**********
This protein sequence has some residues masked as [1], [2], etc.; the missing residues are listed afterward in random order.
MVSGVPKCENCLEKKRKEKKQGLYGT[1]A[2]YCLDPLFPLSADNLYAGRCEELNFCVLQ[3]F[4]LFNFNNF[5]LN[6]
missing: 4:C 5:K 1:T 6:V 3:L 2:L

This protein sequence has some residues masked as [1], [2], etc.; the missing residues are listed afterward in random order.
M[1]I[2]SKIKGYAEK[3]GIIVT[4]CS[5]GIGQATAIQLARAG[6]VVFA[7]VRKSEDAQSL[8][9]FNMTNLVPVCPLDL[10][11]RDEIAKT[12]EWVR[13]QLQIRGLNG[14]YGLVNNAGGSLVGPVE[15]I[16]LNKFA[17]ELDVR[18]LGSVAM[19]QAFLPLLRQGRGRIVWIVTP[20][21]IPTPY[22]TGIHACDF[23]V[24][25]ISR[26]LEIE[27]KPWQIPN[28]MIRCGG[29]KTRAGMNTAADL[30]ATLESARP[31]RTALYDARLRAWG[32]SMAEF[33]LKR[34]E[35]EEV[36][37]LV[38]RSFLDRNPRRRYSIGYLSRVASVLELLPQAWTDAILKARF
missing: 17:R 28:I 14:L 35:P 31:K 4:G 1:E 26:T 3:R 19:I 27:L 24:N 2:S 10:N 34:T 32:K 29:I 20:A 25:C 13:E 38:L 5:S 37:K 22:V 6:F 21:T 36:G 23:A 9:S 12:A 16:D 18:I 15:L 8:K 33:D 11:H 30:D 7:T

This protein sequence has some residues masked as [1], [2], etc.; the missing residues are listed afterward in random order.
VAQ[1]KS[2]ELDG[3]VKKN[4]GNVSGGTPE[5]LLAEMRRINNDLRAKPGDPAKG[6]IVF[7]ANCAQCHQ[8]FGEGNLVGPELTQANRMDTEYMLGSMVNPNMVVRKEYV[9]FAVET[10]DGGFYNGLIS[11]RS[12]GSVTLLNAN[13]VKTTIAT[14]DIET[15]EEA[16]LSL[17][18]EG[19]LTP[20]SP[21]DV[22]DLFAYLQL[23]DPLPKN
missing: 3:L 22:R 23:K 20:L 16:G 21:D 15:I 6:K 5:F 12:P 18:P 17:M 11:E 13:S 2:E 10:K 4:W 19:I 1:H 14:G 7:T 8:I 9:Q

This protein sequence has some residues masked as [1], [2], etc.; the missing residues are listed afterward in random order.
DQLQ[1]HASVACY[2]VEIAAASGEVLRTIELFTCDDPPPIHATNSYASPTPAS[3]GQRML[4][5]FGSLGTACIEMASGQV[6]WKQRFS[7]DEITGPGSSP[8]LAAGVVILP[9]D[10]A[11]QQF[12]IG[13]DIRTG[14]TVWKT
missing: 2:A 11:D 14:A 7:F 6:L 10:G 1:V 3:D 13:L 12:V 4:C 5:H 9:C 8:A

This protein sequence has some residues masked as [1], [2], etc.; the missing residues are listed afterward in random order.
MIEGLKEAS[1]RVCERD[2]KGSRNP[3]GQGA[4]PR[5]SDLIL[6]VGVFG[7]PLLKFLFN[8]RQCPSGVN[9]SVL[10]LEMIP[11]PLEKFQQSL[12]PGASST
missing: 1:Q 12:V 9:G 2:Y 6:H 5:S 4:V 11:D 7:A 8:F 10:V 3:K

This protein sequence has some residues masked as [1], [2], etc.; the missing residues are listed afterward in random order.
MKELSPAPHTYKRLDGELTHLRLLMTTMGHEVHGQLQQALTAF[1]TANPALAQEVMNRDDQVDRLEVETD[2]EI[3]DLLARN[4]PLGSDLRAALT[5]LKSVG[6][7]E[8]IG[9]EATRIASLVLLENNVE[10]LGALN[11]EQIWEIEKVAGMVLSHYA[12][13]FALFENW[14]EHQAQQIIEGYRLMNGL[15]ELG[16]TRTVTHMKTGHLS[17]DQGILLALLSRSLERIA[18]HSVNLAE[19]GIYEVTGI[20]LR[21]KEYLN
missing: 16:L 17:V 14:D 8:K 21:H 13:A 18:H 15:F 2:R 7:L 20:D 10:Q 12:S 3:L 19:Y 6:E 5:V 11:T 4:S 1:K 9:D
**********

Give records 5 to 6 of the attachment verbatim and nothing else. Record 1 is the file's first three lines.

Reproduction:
This protein sequence has some residues masked as [1], [2], etc.; the missing residues are listed afterward in random order.
MIEGLKEAS[1]RVCERD[2]KGSRNP[3]GQGA[4]PR[5]SDLIL[6]VGVFG[7]PLLKFLFN[8]RQCPSGVN[9]SVL[10]LEMIP[11]PLEKFQQSL[12]PGASST
missing: 1:Q 12:V 9:G 2:Y 6:H 5:S 4:V 11:D 7:A 8:F 10:V 3:K

This protein sequence has some residues masked as [1], [2], etc.; the missing residues are listed afterward in random order.
MKELSPAPHTYKRLDGELTHLRLLMTTMGHEVHGQLQQALTAF[1]TANPALAQEVMNRDDQVDRLEVETD[2]EI[3]DLLARN[4]PLGSDLRAALT[5]LKSVG[6][7]E[8]IG[9]EATRIASLVLLENNVE[10]LGALN[11]EQIWEIEKVAGMVLSHYA[12][13]FALFENW[14]EHQAQQIIEGYRLMNGL[15]ELG[16]TRTVTHMKTGHLS[17]DQGILLALLSRSLERIA[18]HSVNLAE[19]GIYEVTGI[20]LR[21]KEYLN
missing: 16:L 17:V 14:D 8:K 21:H 13:A 18:H 15:F 2:R 7:L 20:D 10:Q 12:S 3:L 19:Y 6:E 5:V 11:T 4:S 1:K 9:D